The Boss Baby
DreamWorks Animation’s latest film sees a suit-wearing baby team up with his seven-year old brother to stop a dastardly plot formulated by the owner of Puppy Co.
The Boss Baby is a fun and well-paced animated comedy which has plenty of wit and heart.
Directed by Tom McGrath and written by Michael McCullers, DreamWorks Animation’s latest film is loosely based on the 2010 picture book of the same name by Marla Frazee.
The movie kicks off with the older Timothy Templeton, as voiced by Tobey Maguire, telling a story through his imaginative point of view as his seven-year-old self (Miles Christopher Bakshi), who lives his days having fun with his parents, Ted (Jimmy Kimmel) and Janice (Lisa Kudrow).
However, Tim’s perspective changes when one day, Boss Baby (Alec Baldwin) arrives at his home in a taxi, wearing a tiny black suit and carrying a briefcase.
The baby’s behaviour causes Tim to become envious of the attention the infant is receiving, and a typical sibling rivalry ensues as he struggles to come to terms with his new little brother.
But Tim soon learns that Boss Baby is actually a spy on a secret mission for an infant-helmed organisation called Baby Corp, which is seeking to find out why puppies are getting more love than tiny tots.
In spite of Tim’s attempts to convince his parents of Boss Baby’s special abilities, he is constantly thwarted, and eventually finds out that his brother stays intelligent by drinking a "Secret Baby Formula" which enables a baby to act like an adult.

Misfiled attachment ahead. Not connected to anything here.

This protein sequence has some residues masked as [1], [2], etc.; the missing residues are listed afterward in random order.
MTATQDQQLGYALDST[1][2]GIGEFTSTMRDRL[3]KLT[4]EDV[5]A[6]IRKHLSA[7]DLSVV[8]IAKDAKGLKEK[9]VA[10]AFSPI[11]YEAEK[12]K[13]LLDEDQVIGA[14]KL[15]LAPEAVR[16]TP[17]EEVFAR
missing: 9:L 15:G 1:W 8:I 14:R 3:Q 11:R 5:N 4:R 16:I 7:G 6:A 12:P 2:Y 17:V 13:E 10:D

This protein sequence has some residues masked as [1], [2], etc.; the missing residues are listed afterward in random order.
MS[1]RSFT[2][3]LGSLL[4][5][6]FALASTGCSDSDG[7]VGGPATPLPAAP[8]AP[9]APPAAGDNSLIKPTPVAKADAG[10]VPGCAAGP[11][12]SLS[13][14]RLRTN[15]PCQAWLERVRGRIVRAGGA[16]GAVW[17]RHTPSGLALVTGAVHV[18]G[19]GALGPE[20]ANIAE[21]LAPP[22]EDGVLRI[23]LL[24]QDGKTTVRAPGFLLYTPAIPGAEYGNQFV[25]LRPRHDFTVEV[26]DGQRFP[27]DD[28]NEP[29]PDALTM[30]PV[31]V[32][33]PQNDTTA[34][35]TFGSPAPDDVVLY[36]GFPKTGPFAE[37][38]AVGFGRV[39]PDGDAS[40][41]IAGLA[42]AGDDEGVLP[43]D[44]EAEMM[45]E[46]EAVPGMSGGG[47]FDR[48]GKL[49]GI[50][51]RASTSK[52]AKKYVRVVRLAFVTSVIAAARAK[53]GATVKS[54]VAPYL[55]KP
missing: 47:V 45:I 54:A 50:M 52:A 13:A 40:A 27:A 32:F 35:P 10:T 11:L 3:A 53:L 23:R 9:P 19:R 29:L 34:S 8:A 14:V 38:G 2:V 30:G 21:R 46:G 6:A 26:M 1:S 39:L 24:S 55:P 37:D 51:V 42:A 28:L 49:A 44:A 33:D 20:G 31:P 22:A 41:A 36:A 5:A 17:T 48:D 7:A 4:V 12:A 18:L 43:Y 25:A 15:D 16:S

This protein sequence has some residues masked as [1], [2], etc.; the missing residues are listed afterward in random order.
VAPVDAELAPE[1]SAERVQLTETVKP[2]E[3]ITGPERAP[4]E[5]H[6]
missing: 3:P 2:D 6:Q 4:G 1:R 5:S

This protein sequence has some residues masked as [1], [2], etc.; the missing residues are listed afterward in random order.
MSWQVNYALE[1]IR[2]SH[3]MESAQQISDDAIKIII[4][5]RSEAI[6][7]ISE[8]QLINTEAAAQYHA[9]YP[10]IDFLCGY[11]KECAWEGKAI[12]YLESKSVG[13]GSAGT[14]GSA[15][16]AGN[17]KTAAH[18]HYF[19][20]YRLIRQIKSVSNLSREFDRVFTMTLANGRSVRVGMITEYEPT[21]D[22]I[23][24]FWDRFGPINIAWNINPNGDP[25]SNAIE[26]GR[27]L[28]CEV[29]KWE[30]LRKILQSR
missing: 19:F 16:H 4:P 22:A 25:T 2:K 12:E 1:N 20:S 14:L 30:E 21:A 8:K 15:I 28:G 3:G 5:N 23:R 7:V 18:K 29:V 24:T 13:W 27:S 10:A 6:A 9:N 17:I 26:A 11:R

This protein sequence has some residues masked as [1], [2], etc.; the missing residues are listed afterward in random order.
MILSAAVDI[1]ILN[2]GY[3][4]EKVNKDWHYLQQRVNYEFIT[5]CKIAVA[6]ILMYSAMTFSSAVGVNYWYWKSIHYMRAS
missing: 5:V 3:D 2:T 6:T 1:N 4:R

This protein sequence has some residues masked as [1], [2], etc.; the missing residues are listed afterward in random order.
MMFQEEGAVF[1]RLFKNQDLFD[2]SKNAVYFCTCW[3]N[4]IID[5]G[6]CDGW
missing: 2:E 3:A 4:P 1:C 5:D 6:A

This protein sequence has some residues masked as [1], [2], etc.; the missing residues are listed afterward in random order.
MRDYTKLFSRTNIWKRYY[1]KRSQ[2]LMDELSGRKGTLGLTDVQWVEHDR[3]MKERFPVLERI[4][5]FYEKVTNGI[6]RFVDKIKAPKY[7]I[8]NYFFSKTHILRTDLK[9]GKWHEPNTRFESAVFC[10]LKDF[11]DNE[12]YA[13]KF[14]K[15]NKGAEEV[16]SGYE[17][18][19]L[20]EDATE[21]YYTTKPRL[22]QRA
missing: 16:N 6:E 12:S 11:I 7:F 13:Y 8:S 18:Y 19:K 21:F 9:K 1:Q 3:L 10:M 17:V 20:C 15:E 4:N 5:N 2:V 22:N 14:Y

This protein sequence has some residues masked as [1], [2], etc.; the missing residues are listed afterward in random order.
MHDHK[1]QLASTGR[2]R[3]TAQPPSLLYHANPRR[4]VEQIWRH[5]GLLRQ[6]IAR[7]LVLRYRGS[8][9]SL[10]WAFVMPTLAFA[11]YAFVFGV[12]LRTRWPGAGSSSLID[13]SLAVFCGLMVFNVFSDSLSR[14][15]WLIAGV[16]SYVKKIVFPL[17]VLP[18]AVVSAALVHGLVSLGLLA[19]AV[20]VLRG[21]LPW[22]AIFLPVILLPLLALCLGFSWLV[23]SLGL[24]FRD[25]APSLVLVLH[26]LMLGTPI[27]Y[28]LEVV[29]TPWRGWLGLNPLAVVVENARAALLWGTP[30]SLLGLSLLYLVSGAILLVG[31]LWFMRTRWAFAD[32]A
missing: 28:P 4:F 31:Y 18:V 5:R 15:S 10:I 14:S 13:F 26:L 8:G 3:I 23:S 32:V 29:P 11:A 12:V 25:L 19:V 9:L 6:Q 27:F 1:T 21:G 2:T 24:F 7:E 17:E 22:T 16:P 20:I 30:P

However, if a baby does not drink it after a period of time, he or she reverts to a regular baby – causing a dilemma for Tim – who in spite of growing used to Boss Baby, wishes the little one would return to Baby Corp.
The ensuing narrative sees Tim and Boss Baby try and stop Baby Corp’s competitor Puppy Co. releasing the world’s first “forever puppy”, with the duo having to evade their parents, travel to Los Vegas and escape from the clutches of Puppy Co. founder Francis E. Francis (Steve Buscemi).
While the plot veers on the complicated side for a children’s movie, the sequences are all focused on the antics of Boss Baby, who is essentially a tiny version of Baldwin’s 30 Rock character Jack Donaghy - tantrums and all.
Boss Baby’s slapstick confrontations and potty humour, including the baring of baby bottoms and a fake vomit sequence, elicit the most laughs from the younger audience - and there are plenty of pop culture references to keep the adults entertained.
But the narrative also raises a number of interesting topics for conversation between families, such as sibling rivalry and the challenges of being the eldest child.
The Boss Baby is well edited and moves quickly, ensuring little ones don’t get bored too quickly.
While it isn't set to be an instant classic, the images are nicely rendered, with main voice actors well cast.
But be warned, it may be one to avoid if you’re not ready to have a conversation about where babies come from!
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